In the aftermath of the 1998 local elections, the government resolved to make more accommodations to the opposition's procedural concerns for the second round of multiparty national elections in 1999. Working through the National Assembly, the electoral law was rewritten and passed by consensus in December 1998. Financed largely by international donors, a very successful voter registration was conducted from July to September 1999, providing voter registration cards to 85% of the potential electorate (more than seven million voters).
The second general elections were held December 3-5, 1999, with high voter turnout. International and domestic observers agreed that the voting process was well organized and went smoothly. Both the opposition and observers subsequently cited flaws in the tabulation process that, had they not occurred, might have changed the outcome. In the end, however, international and domestic observers concluded that the close result of the vote reflected the will of the people.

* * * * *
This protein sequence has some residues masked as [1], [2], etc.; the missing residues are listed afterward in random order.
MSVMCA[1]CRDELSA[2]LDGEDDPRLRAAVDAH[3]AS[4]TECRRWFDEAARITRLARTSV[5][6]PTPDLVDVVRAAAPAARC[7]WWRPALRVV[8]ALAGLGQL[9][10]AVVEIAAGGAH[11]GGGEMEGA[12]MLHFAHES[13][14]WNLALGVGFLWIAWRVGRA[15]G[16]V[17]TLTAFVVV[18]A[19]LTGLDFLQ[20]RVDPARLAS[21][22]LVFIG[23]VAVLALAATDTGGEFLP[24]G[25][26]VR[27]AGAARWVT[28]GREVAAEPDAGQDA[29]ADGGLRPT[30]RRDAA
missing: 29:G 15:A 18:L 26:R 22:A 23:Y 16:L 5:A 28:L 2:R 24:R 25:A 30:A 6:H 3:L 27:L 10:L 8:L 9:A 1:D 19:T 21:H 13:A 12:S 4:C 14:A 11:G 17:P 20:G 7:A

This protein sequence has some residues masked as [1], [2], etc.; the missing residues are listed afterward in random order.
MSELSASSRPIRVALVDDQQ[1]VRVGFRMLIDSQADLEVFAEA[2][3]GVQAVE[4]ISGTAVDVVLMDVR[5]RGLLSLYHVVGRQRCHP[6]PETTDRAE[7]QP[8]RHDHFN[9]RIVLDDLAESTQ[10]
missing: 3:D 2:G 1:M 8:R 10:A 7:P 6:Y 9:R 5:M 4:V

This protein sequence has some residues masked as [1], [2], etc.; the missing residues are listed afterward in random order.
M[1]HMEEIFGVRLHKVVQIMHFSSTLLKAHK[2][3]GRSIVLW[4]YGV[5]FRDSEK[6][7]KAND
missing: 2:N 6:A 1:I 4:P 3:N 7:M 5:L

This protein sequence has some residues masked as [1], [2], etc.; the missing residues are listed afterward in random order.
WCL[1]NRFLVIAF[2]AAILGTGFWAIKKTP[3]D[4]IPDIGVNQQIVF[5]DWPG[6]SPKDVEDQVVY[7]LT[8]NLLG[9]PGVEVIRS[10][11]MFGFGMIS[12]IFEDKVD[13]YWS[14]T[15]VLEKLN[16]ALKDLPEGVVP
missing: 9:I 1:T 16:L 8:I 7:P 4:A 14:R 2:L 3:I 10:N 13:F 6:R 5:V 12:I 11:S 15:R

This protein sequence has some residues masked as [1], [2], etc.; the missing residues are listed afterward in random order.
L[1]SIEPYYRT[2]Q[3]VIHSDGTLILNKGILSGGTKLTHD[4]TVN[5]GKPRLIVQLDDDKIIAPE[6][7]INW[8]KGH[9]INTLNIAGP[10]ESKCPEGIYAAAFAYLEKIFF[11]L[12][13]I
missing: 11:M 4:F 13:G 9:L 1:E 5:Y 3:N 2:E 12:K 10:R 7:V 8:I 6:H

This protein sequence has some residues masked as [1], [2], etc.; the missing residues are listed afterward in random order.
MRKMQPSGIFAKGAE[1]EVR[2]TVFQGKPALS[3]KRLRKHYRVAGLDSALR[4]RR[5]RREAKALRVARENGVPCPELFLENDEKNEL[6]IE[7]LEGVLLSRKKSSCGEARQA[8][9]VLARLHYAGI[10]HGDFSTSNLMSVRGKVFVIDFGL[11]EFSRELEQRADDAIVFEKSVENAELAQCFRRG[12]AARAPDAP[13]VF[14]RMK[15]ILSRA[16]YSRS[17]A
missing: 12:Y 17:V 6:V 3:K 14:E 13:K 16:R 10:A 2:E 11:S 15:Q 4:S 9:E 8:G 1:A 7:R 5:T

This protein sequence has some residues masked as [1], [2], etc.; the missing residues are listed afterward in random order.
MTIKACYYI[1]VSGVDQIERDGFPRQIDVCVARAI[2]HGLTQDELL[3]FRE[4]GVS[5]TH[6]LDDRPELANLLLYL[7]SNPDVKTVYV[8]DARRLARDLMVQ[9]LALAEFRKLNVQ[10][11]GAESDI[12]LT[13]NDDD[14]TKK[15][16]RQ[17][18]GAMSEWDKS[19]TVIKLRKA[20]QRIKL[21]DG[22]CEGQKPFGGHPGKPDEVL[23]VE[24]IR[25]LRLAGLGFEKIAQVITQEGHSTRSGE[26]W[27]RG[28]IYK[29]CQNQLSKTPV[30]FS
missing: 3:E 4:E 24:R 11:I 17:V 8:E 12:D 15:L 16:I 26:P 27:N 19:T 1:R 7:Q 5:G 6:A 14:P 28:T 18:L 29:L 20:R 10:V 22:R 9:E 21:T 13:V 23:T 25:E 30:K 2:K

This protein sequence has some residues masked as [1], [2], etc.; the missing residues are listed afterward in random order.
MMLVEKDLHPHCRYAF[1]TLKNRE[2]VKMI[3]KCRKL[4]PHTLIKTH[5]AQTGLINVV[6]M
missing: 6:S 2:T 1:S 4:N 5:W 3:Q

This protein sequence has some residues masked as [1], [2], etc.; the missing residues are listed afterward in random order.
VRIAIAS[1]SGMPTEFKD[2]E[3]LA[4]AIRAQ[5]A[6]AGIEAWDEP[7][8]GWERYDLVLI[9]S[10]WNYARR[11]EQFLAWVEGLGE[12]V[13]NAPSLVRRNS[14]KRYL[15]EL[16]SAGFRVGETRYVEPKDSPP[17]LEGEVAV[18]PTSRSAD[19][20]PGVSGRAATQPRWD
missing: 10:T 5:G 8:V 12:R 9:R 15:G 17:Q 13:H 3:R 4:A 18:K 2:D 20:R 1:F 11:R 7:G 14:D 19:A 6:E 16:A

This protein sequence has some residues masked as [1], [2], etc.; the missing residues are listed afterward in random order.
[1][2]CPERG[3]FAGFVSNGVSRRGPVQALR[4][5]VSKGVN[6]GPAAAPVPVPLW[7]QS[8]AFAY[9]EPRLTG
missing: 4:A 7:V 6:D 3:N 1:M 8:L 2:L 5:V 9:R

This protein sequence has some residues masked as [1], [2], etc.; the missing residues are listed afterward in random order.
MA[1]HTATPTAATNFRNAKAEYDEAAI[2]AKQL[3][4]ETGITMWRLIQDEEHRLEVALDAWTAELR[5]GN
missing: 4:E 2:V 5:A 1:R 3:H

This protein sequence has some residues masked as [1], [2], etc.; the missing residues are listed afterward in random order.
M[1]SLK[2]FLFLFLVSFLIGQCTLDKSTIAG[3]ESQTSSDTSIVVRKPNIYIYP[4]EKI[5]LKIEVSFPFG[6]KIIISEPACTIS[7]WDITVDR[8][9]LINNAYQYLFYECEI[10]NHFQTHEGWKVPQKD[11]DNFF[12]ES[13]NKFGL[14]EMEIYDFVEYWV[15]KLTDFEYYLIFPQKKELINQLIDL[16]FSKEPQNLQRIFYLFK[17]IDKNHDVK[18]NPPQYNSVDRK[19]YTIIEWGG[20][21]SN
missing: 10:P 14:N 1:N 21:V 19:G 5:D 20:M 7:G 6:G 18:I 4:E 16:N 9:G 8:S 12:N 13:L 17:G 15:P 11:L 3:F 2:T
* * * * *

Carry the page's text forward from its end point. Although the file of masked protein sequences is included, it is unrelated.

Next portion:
President Chissano won the presidency with a margin of 4% points over the RENAMO-Electoral Union coalition candidate, Afonso Dhlakama, and began his 5-year term in January 2000. FRELIMO increased its majority in the National Assembly with 133 out of 250 seats. RENAMO-UE coalition won 116 seats, one went independent, and no third parties are represented.
The opposition coalition did not accept the National Election Commission's results of the presidential vote and filed a formal complaint to the Supreme Court. One month after the voting, the court dismissed the opposition's challenge and validated the election results. The opposition did not file a complaint about the results of the legislative vote.